On a cold winter's day at the end of last year, a man knocked the door of the Beautiful Foundation. He looked a bit shy and nervous as he looked around the office but finally began to say what he had to say: "My production company is currently making a film to release around next September, and after we hit the break-even point, I want to donate 50% of the profit in hopes of filming in success and creating a movie that would be loved by many people. The man was Joo Pil-ho, CEO of Jupiter Film. Like he wished, the movie, Face Reader, successfully opened in theaters this fall and has already attracted nearly 10 million viewers.
Clearly the movie struck a chord in Korean viewers, and the chord, I believe, has a lot to do with the sheer appeal that people get from the very idea of telling one's fortune by reading the face. Face reading, or physiognomy, is in other words 'a statistics of faces.' It is based on the database of experience accumulated and documented by countless people for thousands of years. Maybe it is only natural that so many of us are drawn to the story, hoping that face reading might provide a clear direction to our lives, which always seems somehow twisted and full of riddles.
But how else could "face reading" be understood in today's Korea, also known as the 21st century cosmetic surgery central of the world? The movie leaves us with a fundamental question on face reading itself through the story of an unbelievably talented face reader and the history unfolding around him. In the last scene, Kim Naekyung, the face reader, says to himself standing on a beach, "I was looking so hard at the wave that I failed to see the wind. Little did I know that it is the wind that creates the wave." It showed the belated realization that despite being a genius in face reading, he couldn't read what really moved the world. It is indeed not easy to see what's in people's minds, in their path, and what goes on around them, just by studying their faces. It would be even more so today, as people's faces today are much more "indecipherable" with the sophisticated cosmetic surgeries, makeup, and the so-called "poker faces."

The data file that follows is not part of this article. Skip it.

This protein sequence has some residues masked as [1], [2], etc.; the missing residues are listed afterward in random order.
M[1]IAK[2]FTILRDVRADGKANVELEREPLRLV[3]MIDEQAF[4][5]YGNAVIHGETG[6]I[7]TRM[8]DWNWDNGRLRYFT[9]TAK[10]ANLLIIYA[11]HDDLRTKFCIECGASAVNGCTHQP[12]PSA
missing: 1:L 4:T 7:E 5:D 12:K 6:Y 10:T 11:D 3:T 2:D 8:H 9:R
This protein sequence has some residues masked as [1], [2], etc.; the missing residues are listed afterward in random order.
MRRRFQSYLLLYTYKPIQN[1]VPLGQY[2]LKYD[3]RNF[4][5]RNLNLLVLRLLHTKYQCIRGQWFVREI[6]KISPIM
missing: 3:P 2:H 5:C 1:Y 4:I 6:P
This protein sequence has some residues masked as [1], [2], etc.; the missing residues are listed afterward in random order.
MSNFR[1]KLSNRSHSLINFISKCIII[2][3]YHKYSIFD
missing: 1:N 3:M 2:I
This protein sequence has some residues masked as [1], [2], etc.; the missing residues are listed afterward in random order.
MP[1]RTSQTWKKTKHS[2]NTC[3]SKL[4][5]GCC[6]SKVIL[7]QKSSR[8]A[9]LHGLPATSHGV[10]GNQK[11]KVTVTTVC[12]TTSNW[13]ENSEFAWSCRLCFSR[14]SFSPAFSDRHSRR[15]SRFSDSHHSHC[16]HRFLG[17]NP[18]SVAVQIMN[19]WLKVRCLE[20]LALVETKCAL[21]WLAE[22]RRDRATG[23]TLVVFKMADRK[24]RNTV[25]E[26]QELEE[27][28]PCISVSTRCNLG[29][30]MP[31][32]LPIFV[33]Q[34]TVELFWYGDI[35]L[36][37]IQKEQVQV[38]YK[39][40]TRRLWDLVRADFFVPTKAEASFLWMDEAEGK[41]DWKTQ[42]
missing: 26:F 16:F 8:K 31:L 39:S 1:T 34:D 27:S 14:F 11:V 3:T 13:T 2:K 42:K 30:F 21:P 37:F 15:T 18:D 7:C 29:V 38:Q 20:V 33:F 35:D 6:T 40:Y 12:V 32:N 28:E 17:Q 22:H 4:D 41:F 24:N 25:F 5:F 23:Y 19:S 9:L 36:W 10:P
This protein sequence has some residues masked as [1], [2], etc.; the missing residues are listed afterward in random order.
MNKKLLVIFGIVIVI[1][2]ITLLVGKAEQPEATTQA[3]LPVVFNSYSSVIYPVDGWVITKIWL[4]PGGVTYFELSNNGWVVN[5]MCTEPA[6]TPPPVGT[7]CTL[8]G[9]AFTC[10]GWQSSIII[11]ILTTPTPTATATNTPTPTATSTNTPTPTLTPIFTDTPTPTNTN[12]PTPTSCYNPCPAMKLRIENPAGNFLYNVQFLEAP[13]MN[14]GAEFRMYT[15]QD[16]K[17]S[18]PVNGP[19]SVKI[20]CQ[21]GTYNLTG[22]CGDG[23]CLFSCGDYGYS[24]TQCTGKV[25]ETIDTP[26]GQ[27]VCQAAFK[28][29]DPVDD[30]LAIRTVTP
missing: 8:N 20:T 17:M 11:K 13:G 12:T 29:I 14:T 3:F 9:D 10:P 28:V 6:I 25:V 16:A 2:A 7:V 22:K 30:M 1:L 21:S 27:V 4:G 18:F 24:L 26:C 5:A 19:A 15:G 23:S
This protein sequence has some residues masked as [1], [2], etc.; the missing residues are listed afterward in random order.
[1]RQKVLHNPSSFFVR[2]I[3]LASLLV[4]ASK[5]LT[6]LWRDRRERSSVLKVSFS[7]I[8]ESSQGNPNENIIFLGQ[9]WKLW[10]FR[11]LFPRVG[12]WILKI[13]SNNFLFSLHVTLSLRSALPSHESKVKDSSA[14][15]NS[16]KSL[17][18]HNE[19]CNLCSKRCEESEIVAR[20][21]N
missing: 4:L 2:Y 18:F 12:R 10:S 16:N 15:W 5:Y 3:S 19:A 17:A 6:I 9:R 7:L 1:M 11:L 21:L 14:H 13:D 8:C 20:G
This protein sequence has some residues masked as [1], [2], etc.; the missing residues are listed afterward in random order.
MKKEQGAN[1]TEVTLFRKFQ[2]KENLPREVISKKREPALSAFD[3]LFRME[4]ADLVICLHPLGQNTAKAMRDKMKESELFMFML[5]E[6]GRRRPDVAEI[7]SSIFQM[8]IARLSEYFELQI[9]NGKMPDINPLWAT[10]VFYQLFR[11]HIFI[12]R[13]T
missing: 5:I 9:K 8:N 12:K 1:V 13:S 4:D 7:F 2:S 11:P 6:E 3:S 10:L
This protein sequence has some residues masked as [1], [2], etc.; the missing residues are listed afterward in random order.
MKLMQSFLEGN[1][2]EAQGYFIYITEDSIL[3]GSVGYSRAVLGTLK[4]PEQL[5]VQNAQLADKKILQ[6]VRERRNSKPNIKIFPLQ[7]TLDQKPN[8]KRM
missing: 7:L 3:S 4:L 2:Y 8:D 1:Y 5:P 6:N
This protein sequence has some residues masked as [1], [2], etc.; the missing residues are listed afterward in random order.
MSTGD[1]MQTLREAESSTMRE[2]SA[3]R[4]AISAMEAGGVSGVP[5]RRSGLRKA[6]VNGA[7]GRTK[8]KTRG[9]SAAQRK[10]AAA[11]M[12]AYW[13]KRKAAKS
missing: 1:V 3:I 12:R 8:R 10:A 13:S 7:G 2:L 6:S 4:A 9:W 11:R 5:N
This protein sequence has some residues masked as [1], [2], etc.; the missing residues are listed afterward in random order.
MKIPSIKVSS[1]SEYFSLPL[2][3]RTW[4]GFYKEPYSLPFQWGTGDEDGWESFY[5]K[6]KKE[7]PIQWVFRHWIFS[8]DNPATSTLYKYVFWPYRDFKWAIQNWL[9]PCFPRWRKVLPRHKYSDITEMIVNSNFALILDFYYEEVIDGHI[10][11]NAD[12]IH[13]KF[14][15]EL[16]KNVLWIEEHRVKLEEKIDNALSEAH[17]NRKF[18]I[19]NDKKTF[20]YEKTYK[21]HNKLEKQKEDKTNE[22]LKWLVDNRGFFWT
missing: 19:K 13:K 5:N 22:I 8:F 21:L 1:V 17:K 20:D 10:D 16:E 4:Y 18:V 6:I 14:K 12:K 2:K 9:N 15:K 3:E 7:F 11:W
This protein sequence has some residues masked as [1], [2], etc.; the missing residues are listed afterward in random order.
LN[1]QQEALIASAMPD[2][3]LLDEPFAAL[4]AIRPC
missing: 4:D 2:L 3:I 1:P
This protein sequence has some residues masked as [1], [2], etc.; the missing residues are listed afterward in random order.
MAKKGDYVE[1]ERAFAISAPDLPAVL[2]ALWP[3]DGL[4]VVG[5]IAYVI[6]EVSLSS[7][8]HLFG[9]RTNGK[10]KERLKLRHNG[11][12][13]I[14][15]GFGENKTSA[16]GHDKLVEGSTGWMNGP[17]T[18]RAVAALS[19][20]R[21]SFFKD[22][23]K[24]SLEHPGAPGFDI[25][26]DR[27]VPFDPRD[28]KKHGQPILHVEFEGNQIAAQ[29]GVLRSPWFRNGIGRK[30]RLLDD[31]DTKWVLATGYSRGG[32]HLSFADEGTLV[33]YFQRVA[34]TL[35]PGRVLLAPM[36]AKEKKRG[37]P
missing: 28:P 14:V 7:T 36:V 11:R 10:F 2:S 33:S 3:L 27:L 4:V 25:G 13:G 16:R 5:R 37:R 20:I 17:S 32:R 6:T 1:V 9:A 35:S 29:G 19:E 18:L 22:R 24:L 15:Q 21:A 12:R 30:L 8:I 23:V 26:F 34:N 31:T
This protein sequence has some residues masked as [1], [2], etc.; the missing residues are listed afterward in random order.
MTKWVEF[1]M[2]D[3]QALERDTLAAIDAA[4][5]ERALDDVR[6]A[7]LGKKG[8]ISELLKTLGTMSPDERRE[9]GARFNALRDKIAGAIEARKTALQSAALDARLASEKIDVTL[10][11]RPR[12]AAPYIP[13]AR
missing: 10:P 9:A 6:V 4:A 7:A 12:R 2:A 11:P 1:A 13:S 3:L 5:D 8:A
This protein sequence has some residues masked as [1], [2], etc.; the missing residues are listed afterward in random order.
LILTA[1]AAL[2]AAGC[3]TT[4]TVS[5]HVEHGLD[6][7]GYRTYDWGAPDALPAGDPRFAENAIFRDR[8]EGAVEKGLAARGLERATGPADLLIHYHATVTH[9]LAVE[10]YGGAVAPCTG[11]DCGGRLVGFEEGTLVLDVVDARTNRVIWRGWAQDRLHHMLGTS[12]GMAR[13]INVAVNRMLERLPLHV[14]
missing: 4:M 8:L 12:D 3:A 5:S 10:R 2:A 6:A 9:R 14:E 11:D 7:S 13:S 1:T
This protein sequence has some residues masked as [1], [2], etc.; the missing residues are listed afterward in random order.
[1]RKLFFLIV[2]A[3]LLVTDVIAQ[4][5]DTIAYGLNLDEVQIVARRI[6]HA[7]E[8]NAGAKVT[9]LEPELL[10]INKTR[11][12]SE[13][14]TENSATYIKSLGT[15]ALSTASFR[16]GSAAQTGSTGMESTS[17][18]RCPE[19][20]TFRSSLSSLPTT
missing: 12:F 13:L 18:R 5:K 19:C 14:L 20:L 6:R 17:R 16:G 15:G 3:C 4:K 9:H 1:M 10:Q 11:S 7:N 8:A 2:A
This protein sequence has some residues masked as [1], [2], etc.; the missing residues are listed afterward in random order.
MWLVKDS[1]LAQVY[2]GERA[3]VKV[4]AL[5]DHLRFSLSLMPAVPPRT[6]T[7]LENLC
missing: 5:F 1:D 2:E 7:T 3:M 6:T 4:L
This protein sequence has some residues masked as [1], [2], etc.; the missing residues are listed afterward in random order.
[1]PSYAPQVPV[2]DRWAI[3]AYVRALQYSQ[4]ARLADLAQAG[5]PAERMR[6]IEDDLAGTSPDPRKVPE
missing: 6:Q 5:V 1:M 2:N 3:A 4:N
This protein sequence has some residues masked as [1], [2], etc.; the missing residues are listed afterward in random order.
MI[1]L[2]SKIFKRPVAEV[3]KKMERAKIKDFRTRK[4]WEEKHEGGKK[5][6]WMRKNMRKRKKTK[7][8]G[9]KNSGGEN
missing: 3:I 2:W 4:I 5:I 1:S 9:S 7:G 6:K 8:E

The time we're living in calls for a truly talented face reader that could see not only the wave but also the wind, since facial features can easily be altered. Paradoxically enough, "The Face Reader" shows us the importance of looking beyond what's on the face.